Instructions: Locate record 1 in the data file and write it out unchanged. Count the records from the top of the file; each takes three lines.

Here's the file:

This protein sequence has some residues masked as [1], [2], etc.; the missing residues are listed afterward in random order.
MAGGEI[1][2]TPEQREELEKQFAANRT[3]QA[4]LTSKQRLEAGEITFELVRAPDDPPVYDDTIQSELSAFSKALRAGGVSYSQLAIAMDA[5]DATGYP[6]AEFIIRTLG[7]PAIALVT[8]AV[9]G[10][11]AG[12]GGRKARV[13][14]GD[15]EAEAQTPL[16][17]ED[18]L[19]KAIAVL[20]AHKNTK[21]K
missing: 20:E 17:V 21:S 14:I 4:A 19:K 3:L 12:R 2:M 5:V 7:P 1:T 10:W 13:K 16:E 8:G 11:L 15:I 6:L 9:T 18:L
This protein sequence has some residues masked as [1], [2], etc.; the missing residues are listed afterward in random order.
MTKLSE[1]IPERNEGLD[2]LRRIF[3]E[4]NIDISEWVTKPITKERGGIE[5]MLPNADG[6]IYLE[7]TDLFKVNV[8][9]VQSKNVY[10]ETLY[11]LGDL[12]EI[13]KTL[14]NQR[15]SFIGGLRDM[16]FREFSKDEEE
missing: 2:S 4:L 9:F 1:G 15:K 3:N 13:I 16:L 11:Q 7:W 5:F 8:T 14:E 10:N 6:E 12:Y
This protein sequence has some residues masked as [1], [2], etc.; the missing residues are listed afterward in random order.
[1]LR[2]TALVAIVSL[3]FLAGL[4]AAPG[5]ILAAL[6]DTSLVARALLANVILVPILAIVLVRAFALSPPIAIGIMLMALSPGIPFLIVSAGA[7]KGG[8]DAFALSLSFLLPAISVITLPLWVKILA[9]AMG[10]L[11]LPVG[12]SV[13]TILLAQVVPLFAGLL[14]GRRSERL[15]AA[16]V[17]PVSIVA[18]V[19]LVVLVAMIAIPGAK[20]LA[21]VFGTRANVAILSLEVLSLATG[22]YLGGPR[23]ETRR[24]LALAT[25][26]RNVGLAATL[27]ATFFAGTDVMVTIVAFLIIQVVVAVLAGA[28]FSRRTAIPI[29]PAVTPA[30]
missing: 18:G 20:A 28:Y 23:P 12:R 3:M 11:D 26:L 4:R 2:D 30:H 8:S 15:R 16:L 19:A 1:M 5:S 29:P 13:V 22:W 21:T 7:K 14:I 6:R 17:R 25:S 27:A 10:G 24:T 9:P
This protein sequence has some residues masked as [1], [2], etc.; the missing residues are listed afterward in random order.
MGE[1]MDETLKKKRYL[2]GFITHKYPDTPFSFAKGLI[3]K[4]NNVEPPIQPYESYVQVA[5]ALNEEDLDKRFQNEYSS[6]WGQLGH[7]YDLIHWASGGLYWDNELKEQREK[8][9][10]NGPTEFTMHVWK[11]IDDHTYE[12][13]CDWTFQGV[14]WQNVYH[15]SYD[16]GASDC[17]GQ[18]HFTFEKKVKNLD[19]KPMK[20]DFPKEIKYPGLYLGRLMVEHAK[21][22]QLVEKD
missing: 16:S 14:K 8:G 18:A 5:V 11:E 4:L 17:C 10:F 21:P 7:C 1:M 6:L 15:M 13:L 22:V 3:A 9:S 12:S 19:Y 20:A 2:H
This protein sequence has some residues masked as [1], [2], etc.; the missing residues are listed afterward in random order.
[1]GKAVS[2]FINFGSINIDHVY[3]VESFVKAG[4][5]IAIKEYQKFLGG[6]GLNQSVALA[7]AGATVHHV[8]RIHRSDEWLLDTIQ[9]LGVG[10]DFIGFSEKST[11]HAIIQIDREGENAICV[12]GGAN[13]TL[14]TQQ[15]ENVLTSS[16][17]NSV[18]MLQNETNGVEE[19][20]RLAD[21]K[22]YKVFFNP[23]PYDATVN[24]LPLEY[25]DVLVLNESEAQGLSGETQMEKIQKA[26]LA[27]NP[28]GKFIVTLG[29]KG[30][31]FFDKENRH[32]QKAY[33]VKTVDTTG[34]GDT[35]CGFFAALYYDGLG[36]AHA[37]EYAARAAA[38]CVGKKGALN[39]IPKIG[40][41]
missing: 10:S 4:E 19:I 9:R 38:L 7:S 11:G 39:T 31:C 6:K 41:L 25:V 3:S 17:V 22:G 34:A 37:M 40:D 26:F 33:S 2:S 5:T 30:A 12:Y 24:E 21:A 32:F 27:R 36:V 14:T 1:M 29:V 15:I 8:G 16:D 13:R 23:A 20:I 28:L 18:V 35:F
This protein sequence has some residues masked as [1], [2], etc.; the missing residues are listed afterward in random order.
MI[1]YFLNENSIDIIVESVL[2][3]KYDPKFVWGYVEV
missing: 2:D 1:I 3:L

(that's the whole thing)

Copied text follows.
This protein sequence has some residues masked as [1], [2], etc.; the missing residues are listed afterward in random order.
MAGGEI[1][2]TPEQREELEKQFAANRT[3]QA[4]LTSKQRLEAGEITFELVRAPDDPPVYDDTIQSELSAFSKALRAGGVSYSQLAIAMDA[5]DATGYP[6]AEFIIRTLG[7]PAIALVT[8]AV[9]G[10][11]AG[12]GGRKARV[13][14]GD[15]EAEAQTPL[16][17]ED[18]L[19]KAIAVL[20]AHKNTK[21]K
missing: 20:E 17:V 21:S 14:I 4:A 19:K 3:L 12:R 2:M 5:V 7:P 1:T 10:W 13:K 16:E 8:G 11:L 15:I 6:L 9:T 18:L